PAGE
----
Tips for Ongoing EMTALA Compliance.

Date posted: September 5, 2017

The Department of Health and Human Services (HHS) Office of Inspector General (OIG)’s recent settlement with AnMed Health is an example of rising Emergency Medical Treatment and Labor Act (EMTALA) enforcement. The OIG agreed to a $1.3 million settlement with AnMed Health, resulting in the largest EMTALA settlement that also included a CIA. The South Carolina hospital allegedly failed to provide appropriate screening examinations and stabilizing treatment to psychiatric patients presenting to the hospital’s emergency department. The OIG expressed that AnMed’s cooperation during the investigation, and its significant corrective action including the psychiatric inpatient unit expansion, resulted in a lower penalty than would have otherwise been applied.

EMTALA requires that a hospital’s emergency department (ED) use appropriate medical screening examination to determine whether an emergency medical condition exists. If an emergency medical condition exists, the hospital must provide further examination and treatment to stabilize the patient’s condition. Alternatively, if the hospital lacks the necessary resources, it must appropriately transfer the patient to another hospital that can stabilize the patient’s condition. An “appropriate transfer” must comply with EMTALA’s transfer requirements. These include the requirement that the receiving hospital has available space and qualified personnel to treat the patient and has agreed to accept transfer of and provide appropriate medical treatment to the patient.

The Centers for Medicare and Medicaid Services (CMS) is increasing scrutiny of mental health patients in emergency departments of acute care hospitals. CMS has found instances of inadequate medical screening examination (MSE) for mental health; failure of the MSE to be ongoing, especially when the patient remained in the ED after a shift change; mental health patients “holding” in EDs for extended time periods; elopement of mental health patients from EDs; the need for increased safety measures for suicidal and homicidal patients; improper use of psychoactive medications as chemical restraints; and inadequate documentation of MSE, psychiatric interventions, and justification for psychiatric interventions. Given these concerns, the OIG has issued new regulations aimed to: (1) increase the civil monetary penalty amounts for EMTALA violations; and (2) encourage providers to self-report EMTALA violations to CMS to potentially lower their penalties in instances where there is a violation of law.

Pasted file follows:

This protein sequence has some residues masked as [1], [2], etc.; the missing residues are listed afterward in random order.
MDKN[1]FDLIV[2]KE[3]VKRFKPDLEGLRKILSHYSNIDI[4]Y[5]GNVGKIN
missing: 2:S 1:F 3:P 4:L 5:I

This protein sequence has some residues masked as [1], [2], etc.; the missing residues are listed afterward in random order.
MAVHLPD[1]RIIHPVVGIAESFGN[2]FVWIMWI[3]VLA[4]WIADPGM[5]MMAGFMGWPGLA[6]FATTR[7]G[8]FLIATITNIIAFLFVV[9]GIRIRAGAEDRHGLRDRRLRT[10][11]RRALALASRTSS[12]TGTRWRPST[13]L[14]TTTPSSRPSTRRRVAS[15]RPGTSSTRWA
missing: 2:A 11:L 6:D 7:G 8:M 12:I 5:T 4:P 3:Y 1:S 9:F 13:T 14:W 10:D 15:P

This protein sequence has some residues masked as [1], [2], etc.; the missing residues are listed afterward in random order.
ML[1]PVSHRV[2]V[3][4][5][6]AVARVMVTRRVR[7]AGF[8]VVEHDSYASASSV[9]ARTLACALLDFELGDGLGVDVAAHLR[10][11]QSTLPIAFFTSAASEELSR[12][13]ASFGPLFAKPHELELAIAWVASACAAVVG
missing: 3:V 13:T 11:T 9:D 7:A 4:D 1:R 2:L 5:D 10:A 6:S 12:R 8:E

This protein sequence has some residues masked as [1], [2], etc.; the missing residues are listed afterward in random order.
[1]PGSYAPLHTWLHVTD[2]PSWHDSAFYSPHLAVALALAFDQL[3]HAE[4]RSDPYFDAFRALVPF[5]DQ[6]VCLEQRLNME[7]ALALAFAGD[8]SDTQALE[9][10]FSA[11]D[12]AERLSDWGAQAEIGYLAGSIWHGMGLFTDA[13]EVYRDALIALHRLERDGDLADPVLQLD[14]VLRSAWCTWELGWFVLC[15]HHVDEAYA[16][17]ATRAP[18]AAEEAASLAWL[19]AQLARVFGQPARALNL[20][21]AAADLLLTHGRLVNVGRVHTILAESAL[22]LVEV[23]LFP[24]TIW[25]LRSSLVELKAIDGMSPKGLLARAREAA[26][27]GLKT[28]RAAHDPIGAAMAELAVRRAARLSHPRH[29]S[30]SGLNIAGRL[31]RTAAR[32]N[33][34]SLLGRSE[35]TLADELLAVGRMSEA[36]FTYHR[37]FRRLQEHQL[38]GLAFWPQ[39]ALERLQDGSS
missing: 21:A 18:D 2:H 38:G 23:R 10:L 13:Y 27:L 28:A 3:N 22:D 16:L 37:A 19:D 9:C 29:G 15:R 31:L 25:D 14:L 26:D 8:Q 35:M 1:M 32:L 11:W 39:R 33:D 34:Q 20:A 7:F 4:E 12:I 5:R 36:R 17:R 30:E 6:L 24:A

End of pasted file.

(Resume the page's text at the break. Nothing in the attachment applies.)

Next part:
Compliance Officers should take the following actions as part of their ongoing monitoring and auditing efforts: 

  • Verify that hospital policies and procedures specifically address EMTALA compliance;
  • Ensure that transfer policies and arrangements are being followed;
  • Determine whether there are long delays in the ED;
  • Review triage and screening protocols and training;
  • Review on-call polices and contracts to ensure the ED has adequate coverage;
  • Review Bylaws addressing which personnel must conduct screening;
  • Ensure that staff members are not requesting payment prior to screening patients;
  • Review transfer forms and logs;
  • Conduct a medical record audit for screening and transfers;
  • Verify that a method exists to internally report (e.g. hotline) and address potential violations;
  • Ensure the hospital maintains a central log for disposition and compliance with legal requirements;
  • Confirm whistleblower protections are in place and that the hospital’s policies prohibit retaliation against whistleblowers that report potential violations;
  • Review training materials and documentation;
  • Verify that specialists are on staff to meet the screening and stabilization requirements;
  • Review the hospital’s inpatient capabilities for stabilizing emergency patients;
  • Confirm that the physician on-call list reflects coverage of services available to inpatients;
  • Verify proper patient triaging procedures are followed;
  • Verify all physicians arrive at the hospital when requested and are in compliance with the timeframes specified in hospital policies;
  • Confirm that all transfers of individuals with un-stabilized emergency medical conditions are initiated either by a written request for transfer, or a physician certification regarding the medical necessity for the transfer; and
  • Verify that the hospital maintains a transfer request log to capture required information.

‹ Return to the Main News Page
‹ Return to the CRC Homepage